Passive voice plagues my writing. It creeps into my verbiage and wears away at clarity. I wrestle with alternatives to passive voice daily. I despise those little green squiggly lines that appear from the accusing finger of the grammar police. Passive voice fattens my word count, but it whittles away at the strength of my story.

What exactly is passive voice, and how do I stop it?

I recall Mrs. Whitworth, my fifth/ sixth grade teacher, warning us of the passive verbs: am, is, are, was, were, be, being, and been. All those years ago I took notes and nodded, unaware of the true danger that lurked in these villains. When I find these words in my stories, I see red flags.

Like saturated fat in food, these words manifest themselves in our sentences and add inches without substance. They waste pages and gray cells.

Observe the differences in these two passages:

She had been walking for nearly an hour before she had discovered that her dog had been left at home. (20 words)

She walked an hour before discovering she left her dog at home. (12 words)

The first sentence is padded and unclear. “She had been walking…” You can trim that statement by fifty percent by changing it to, “She walked…”

Let’s continue. “…for nearly an hour…” Does it make a difference if it was fifty-four minutes or sixty-one? Unless it does, trim it. (This point doesn’t refer to passive voice, but to lean writing.)

“…before she had discovered…” Again, let’s slim the sentence to, “before discovering…” Feel the burn.

“…that her dog had been left at home.” Hmmm, who left her dog at home? We assume that she forgot the pooch, but without context, who knows? Let’s solve this with, “… she left her dog at home.” She executes the action.

Using only seventy percent of the words, we said the same thing, only more clearly. Is seventy percent a big deal? In a two hundred-page book that translates into a sixty page savings. Consider the trees we’ll conserve!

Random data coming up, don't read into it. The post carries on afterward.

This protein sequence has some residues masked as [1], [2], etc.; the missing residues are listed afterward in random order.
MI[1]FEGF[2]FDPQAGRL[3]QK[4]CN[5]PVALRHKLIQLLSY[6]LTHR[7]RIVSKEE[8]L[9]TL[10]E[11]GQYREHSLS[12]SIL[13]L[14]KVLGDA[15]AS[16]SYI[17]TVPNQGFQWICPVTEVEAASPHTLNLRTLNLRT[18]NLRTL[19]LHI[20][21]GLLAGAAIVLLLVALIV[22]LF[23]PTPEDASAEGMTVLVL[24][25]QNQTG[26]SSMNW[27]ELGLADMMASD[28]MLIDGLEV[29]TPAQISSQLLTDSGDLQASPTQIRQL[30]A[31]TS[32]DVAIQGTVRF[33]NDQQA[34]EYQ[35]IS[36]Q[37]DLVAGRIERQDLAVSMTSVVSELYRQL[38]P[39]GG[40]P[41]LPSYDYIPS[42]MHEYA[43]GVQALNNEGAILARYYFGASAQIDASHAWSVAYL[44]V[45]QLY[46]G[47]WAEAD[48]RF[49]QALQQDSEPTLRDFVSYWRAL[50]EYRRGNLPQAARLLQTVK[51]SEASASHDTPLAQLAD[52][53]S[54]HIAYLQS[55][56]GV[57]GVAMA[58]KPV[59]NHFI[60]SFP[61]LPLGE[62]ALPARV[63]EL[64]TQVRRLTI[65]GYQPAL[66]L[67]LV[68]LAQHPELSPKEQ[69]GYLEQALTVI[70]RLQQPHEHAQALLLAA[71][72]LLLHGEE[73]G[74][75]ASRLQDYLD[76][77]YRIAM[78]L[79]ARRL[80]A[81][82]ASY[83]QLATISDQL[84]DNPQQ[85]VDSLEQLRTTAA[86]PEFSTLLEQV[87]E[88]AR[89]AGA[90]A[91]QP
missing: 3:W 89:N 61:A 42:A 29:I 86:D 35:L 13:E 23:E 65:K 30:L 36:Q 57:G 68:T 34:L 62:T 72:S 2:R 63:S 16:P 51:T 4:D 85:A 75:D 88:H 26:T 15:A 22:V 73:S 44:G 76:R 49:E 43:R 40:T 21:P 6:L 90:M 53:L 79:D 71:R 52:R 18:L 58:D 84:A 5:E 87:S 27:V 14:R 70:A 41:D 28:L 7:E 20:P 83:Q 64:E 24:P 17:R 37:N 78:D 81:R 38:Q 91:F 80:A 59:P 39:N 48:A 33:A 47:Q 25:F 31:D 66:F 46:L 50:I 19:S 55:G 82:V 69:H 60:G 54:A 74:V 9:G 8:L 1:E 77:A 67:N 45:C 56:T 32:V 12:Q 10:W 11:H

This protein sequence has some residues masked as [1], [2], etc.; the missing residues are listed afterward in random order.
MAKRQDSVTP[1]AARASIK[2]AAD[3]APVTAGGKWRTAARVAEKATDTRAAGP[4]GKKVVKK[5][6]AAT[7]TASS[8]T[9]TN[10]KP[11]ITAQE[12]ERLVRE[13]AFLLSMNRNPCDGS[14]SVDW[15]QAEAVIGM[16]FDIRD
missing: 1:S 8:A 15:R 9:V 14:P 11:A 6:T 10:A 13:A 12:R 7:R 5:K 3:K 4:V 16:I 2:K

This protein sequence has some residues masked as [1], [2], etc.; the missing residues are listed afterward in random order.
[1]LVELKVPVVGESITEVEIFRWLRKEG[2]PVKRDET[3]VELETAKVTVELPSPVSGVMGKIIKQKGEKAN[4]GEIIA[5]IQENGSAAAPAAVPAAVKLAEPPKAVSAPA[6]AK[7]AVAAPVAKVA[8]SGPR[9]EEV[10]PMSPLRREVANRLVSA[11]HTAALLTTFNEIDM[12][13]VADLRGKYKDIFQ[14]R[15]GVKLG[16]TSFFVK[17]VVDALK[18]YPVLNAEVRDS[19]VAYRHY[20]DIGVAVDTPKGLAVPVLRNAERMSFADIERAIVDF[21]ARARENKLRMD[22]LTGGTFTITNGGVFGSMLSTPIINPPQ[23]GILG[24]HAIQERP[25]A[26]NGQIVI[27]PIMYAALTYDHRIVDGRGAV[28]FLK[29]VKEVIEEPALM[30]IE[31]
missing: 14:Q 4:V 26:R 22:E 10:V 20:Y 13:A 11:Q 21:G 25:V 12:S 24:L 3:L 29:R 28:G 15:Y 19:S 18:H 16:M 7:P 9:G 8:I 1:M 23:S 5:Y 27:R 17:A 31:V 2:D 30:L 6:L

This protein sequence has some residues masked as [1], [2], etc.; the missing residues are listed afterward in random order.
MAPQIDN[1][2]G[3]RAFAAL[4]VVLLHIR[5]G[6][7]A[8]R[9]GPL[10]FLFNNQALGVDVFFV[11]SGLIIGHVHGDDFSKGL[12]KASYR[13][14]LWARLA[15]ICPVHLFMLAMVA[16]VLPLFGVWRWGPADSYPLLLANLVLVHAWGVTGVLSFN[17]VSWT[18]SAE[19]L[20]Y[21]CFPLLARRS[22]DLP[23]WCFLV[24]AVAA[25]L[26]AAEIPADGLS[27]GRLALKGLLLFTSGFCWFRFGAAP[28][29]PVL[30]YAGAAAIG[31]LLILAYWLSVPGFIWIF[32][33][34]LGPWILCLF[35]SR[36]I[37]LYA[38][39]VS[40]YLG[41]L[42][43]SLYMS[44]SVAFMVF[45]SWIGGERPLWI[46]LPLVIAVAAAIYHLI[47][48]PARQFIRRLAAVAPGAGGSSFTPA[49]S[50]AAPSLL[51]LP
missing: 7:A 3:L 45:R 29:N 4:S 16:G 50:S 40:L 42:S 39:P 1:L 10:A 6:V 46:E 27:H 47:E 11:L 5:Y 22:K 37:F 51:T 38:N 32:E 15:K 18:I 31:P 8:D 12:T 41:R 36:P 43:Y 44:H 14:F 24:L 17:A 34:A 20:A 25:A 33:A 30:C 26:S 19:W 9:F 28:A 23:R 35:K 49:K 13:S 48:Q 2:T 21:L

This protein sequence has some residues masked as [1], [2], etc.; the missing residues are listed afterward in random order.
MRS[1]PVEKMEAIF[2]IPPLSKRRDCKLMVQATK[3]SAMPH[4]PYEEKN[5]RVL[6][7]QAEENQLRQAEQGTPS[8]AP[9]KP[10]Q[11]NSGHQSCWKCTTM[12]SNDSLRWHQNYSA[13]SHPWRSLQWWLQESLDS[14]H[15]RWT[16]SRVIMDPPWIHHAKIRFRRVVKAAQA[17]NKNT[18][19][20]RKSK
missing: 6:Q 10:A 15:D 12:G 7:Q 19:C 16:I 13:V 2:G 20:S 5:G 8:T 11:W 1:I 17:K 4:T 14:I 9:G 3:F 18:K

Is using passive voice always bad? Of course it’s not. I’m a big believer in moderation. Those who know say that five to eight percent passive voice is acceptable for most projects, but consult with your publisher. Even at five percent, examine your work to see if those passive terms are necessary.

How do I train myself not to use passive verse? For a first draft, I don’t worry about voice—I just get the words out! However, when I go back to rewrite and polish, I use the “find” tool in my word processing program, to highlight all the passive verbs listed above, one at a time.

Once I find each occurrence, I look at the passage for a more concise way to word it. The process can be daunting, but investing the effort now could pay with publication later. Isn’t that the goal?

What is active voice? My sons’ elementary teachers called it using “spicy” words. I like that term.

Technically our goal is to construct a sentence in which the subject performs the action in question. They should not be the object (or victim) of the action.

Example: Joe was beaten by Mary in the race. “…was beaten…” is passive. I’ll change it to, “Mary beat Joe in the race.” If I wish to be more precise, I make it, “Mary finished the race before Joe.” In both changes, I cut the length by twenty-five percent. In the second solution, I clarified the statement that Mary ran faster than Joe did, and that she wasn’t hitting him with a bat while they raced.

Active verbs engage the reader. They paint the pictures in our imaginations. A trim, tight story employs verbs that describe the action as it happens. The readers experience the scene. When a writer tickles the reader’s brain, she keeps their attention. The tale becomes more satisfying.

Cut out the fat and you produce a healthier, more interesting story.

By Kimberly Black,

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